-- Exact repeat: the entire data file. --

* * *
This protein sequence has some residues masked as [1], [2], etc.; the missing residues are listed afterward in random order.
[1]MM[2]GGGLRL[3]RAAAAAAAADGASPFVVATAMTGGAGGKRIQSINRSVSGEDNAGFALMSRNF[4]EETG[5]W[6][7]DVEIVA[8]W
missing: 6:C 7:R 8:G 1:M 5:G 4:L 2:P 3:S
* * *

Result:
This protein sequence has some residues masked as [1], [2], etc.; the missing residues are listed afterward in random order.
[1]MM[2]GGGLRL[3]RAAAAAAAADGASPFVVATAMTGGAGGKRIQSINRSVSGEDNAGFALMSRNF[4]EETG[5]W[6][7]DVEIVA[8]W
missing: 6:C 7:R 8:G 1:M 5:G 4:L 2:P 3:S